As the war between Israel and Hamas in Gaza intensified, many hundreds of civilians, including babies and children, were killed. Rockets were fired at Israel, causing very little real damage. In comparison, though, Israel's powerful military razed many Gaza cities to the ground, destroying whole neighborhoods.
If you happen to have relatives living in Gaza or under Israeli occupation, you certainly might be forgiven for expressing strong emotions about the five weeks of lopsided conflict there.
Seeing images of dead babies every day on social media was hard for everyone, including hardened reporters.
But, this is America, not Israel, a foreign country. And in America, we cherish our right to free speech. If free speech oversteps its bounds and becomes hate speech, we have special laws that allow the prosecution of people for hate crimes.
Last week, Steven Salaita was about to take a new job at the University of Illinois at Urbana-Champaign as a professor of Native-American studies. He just quit his job as a professor at Virginia Tech to come to Illinois with his wife and newborn baby.
I don't know Salaita personally, but I do know him professionally. I was a longtime member of the Radius of Arab Writers Inc., a literary organization. Many of you know I am Arab because I am not afraid to wear that heritage proudly on my shoulder and in my columns. Why not? Jewish reporters are proud of their heritage, as are black, Hispanic and Asian journalists.
He's a good person.
But just as he was about to start his job, after offering him the position and salary, the Chancellor of UIUC Phyllis Wise sent him a letter saying that the university was reneging the offer because, as the letter explained, she didn't believe his hiring would be confirmed by the University's board.
Technically, he was fired.
Why? It wasn't explained in the letter, but it was explained in numerous interviews from University officials and activists. Salaita had the nerve in his Twitter posts to criticize Israel, a foreign country. And he criticized Israel harshly.
Some claim he advocated violence but I read through his Twitter feed and did not read anything where he advocated violence. He did write things that harshly criticized Israel's government. He never attacked anyone because they were Jewish, as some also alleged.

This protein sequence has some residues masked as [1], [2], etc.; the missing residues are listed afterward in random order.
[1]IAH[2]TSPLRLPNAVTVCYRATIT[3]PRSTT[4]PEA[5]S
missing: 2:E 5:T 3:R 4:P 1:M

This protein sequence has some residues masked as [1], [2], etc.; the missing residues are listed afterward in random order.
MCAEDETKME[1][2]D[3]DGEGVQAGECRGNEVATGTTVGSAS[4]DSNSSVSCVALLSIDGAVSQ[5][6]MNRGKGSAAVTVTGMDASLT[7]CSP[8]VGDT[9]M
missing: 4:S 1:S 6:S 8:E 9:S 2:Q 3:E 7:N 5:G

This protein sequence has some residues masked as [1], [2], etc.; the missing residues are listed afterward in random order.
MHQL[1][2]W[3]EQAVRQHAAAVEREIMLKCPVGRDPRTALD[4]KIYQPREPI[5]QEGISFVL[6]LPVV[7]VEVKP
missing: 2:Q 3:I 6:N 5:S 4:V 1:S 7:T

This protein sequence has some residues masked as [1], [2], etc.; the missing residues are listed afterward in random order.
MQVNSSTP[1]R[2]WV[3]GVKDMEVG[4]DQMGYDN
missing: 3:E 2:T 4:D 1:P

But facts are meaningless in the Palestine-Israel conflict. Israel has a headlock on the news media, something they frequently deny. But their denials are ludicrous. Israel's government spends millions on public relations and the Arabs spend nothing. The Arab activists are vocal and hold protests downtown, but in my opinion, street protests are worthless.
The University was wrong in denying Salaita a job. His voice is needed in our society, because I believe the Middle East has a direct impact on this country.
For many years, America defended academic freedom, the right of professors to express their views. The media has championed many professors who have lost their jobs for expressing opinions, but not this one. The Chicago Tribune, which has ties to UIUC, has led the campaign against Salaita with one-sided and partisan reporting, and one-sided op-eds, denying a voice to pro-Arab activists.
The mainstream American news media is invested heavily when it comes to defending Israel, far more than they are invested in professional or ethical journalism.
Americans deserve to hear both sides. I respect their intelligence. Let them decide who is right and who is wrong. Don't censor a professor simply because you don't like what he says. Don't impose a conclusion through one-sided debate.
If what Steven Salaita says is hate speech, prove it in a court of law using our existing hate crimes laws. But I know they can't do that without exposing their own hypocrisies.
Ray Hanania is an award-winning Palestinian American columnist managing editor of The Arab Daily News at www.TheArabDailyNews.com. Follow him on Twitter @RayHanania. To find out more about Ray Hanania and read features by other Creators Syndicate writers and cartoonists, visit www.creators.com.